DEMONETISATION AND THE GOLD LOAN NBFCS
We responded by encouraging our customers to use alternative channels like online repayments using net banking, debit cards and e-wallets. We also started accepting repayments by cheque. These measures were helpful in tiding over the initial dislocation. With the short term pains having eased somewhat, a return to full normalcy can be expected once adequate supply of new notes come into the system. Besides, we also expect demonetization to cause a temporary slowdown in the economy’s growth rate which may last for a couple of quarters or so. This will likely affect businesses across sectors because the nature of an overall slowdown is such it tends to pull down everything.
Beyond the stated objective of unearthing black money, the government is also eager to set in motion the process of moving eventually towards a cashless society. That is why, in trying to assess the likely long term impact, we are very clear it will be hugely positive. The overall push towards a cashless economy is likely to kick-start a long term, secular trend of shift in business away from the informal and unorganised players towards the organised sector. Informed estimates suggest that nearly 3/4th of the gold loan business is still with the unorganised players who conduct their business in cash, and who are generally not tax compliant. The squeeze on cash will favour banks and also NBFCs like ours. In fact, I believe NBFCs stand to gain more as they have greater last mile reach and better connect with the low income customers who depend on the informal economy. Banks that are burdened by higher operating costs will not find it remunerative to deal with this 2 section. On another note, after demonetization banks are flush with CASA (current and savings account) funds and they have already started to lower their interest rates on deposits. It won’t be long before lending rates come down and that will be a plus for gold loan NBFCs who depend onbanks for the bulk of their funding.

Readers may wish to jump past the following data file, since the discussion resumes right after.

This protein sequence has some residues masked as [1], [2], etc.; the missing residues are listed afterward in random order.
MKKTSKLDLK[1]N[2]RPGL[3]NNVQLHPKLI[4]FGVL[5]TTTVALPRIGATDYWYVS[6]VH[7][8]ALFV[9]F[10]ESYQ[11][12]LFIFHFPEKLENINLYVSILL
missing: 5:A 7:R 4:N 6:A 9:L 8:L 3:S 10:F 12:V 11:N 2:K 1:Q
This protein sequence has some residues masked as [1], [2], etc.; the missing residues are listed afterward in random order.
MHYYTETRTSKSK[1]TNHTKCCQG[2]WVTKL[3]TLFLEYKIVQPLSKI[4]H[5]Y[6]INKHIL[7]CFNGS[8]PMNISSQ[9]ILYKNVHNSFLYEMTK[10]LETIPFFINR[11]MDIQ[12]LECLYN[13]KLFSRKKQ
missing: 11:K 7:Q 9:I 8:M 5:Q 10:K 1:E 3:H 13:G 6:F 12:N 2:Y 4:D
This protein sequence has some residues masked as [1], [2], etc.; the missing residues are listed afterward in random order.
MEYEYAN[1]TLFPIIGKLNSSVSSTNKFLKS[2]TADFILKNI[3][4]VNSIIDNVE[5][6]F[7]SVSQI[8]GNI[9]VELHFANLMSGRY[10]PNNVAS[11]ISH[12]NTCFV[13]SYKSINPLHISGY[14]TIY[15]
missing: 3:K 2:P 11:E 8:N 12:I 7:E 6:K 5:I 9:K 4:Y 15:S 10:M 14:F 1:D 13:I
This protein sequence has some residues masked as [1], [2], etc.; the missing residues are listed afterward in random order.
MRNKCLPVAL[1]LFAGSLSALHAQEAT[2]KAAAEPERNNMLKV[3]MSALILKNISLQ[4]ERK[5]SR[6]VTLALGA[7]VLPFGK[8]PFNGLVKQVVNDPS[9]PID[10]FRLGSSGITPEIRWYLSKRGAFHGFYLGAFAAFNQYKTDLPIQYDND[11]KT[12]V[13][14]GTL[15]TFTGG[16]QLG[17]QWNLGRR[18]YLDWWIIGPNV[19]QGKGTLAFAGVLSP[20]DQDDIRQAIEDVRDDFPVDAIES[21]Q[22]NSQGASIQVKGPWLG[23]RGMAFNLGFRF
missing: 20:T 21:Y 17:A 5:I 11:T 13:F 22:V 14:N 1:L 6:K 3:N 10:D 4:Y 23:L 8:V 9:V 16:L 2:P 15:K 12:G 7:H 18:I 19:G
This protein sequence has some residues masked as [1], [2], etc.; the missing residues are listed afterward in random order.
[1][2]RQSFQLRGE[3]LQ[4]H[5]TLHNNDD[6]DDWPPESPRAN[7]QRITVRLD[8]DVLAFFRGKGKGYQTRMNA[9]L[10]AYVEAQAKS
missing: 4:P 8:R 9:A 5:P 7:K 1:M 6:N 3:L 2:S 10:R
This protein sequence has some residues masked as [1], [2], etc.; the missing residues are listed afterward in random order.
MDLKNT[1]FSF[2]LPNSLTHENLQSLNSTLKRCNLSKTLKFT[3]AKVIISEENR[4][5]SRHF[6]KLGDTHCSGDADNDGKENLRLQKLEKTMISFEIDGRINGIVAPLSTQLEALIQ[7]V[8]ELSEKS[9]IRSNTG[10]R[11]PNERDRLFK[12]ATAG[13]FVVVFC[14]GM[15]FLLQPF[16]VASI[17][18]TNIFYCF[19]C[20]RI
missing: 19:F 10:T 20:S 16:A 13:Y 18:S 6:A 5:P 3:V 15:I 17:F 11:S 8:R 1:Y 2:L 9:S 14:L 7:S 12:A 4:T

While the demonetisation announcement itself was quite unexpected — a bolt from the blue, so to speak — for some time now, we have all been getting indications that government is serious about minimising the role of cash in the economy. And, having read the writing on the wall, we have moved to position ourselves in line with this trend.